This post continues my review of the online course, Using Data in the Health and Social Care Environment. The second part of Section 2 is about getting data from websites.
First there’s a list of websites, some with screenshots and some without, some with summaries and some without. The focus is on Public Health England, but several other websites are noted briefly.
Then the remainder of this material relies on short videos on YouTube instead of text, and it consists entirely of two case studies.
These case studies, like the previous case studies in the course, are both about getting more public funding for the third sector.
Case study 1
The first case study is about getting more public funding for the third sector so as to encourage healthy lifestyles in Burnley.
Setting the scene with secondary evidence
The video, Setting the scene with secondary evidence, is a brief demonstration of how to find some data in New Economy’s Unit Cost Database, which is a spreadsheet, not a database. And then how to find a page on the NHS Choices website. This didn’t really need to be a video.
New Economy is part of the Manchester Growth Company, which seems to be an association of sixteen other companies, all but one sharing the same address and phone number.
The video starts showing a Firefox web browser displaying the New Economy website without telling you how to get there. Then it makes clicking on a link sound so difficult that you need a video demonstration. It assumes you have spreadsheet software that can open the Microsoft Excel file. I opened it in LibreOffice, which worked just fine.
Once the demonstration is in Excel it moves very fast. For example, the voiceover says “And find the Health tab” but the video moves on quickly before you can really see where the Health tab is. Anyone new to spreadsheets will take longer than this to find the tabs at the bottom of the window.
Then it says, “Expand the Hospital inpatients average cost per episode elective and non-elective admissions parent group”, without telling you anything about how to do that.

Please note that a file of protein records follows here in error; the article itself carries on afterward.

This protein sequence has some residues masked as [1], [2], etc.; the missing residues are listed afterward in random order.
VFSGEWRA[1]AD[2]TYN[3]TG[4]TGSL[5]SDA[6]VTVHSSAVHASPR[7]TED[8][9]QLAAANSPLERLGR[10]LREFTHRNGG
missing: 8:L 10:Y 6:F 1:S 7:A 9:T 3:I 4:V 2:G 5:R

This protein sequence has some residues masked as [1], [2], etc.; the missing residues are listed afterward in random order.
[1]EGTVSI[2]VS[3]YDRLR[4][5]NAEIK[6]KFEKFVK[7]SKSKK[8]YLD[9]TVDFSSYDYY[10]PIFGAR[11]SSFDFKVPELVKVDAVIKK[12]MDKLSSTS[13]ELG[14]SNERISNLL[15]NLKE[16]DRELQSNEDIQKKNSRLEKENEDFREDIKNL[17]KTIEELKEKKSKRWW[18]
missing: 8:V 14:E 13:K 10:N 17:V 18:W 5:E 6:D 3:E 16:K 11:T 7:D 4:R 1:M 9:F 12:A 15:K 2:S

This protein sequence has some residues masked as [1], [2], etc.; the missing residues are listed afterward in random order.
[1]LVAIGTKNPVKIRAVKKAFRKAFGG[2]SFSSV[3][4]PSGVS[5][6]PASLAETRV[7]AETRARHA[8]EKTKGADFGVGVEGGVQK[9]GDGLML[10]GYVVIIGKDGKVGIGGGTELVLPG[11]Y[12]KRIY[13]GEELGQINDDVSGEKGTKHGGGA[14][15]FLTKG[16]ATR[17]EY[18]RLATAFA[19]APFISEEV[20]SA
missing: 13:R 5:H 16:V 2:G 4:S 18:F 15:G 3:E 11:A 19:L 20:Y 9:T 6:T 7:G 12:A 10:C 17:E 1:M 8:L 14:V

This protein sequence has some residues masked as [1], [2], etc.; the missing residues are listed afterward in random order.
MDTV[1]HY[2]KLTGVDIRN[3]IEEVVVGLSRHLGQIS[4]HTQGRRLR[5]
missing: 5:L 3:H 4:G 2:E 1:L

Finally you read a figure from the mysterious “final column”, which the video claims was £3,887 at the time of recording (even though it’s now £3,987). The spreadsheet file says it was last modified in March 2015, and the video was uploaded in June 2015, so it’s just possible the figure changed at around that time, although further investigation suggests otherwise.
Hidden off-screen, there’s a column that claims to be a link to the original source of the data, but the link is broken. On tracking down the report by NICE, it turns out it was updated in June 2015 two weeks after the video was uploaded. The cost there is £18,300 over five years, which averages out at only £3,660 per annum. (The costs might not be the same in each year following a stroke.) It looks as if New Economy has adjusted the numbers in a way that’s hard to explain.
But the NICE report also reveals that it’s not the original source either. The source it cites is the 2008 version of the clinical guideline for stroke, which was last updated in September 2015. I can’t find any costs in the guideline, but it says there’s now a tool “to estimate the local costs and savings involved”. I tried to find the tool, but that link is also broken.